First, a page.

JACKSONVILLE, FL - You never know which historical figure might walk into class at Don Brewer Elementary in Duval County.
That is because when you cross paths with paraprofessional, Angela Riley-Maxwell, she may be portraying someone else. Like the first, female African-American hair care entrpreneur Madam C.J. Walker.
"She started her business when she had problems with her hair. She had alopecia," explains Mrs. Riley-Maxwell, dressed in a white linen dress with a shaw. An exact copy of the picture in one of Walker's biographies.
Throughout Women’s History Month, Mrs. Riley-Maxwell is dressing up as different women that made a big impact on our world today. She has dressed as Mary McLeod Bethune and even Ruby Bridges. With each costume comes a lesson about the struggles and perseverance each historical figure had in his or her life.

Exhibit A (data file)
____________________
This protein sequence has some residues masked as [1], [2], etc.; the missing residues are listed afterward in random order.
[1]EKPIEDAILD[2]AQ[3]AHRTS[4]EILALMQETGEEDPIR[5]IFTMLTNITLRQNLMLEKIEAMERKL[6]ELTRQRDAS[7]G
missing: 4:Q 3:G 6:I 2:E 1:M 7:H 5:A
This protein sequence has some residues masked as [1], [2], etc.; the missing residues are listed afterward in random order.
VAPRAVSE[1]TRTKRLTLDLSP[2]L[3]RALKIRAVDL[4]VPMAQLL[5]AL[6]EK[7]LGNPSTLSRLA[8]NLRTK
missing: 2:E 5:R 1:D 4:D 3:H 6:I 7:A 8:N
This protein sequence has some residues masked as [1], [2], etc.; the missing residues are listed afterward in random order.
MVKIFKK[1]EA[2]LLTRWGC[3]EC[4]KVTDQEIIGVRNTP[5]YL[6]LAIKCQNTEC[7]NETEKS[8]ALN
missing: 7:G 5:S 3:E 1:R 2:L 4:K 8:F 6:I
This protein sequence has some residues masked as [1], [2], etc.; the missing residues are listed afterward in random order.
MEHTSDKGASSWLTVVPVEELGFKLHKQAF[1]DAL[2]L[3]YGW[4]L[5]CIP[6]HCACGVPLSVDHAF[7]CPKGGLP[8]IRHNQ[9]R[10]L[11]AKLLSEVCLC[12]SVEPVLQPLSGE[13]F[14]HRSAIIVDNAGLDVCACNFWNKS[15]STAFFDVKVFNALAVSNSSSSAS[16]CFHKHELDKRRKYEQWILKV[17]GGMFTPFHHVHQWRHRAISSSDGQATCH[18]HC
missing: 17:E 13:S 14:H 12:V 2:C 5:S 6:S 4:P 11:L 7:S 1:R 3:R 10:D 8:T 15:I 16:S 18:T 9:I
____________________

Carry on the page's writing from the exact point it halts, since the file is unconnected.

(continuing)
Back in February, she dressed up every day for Black History Month and taught children about civil right activist Barabara Rose Johns, President Lincoln and James Weldon Johnson (among many others). Every costume is spot on! For elementary schoolers it is a creative, visual lesson that makes the information stick. Some of her first students from nearly two decades ago still remember it.
"They even named some of the characters they remembered me doing more than 15 years ago," she says with a laugh.
Though she keeps with a theme, Mrs. Riley-Maxwell says she wants to portray people from all walks of life. The lessons are all about the impact that person had on the world.
"They see that I am not discriminating because it our history, is about us. It is about all of us, because we all played a part in our history," she says.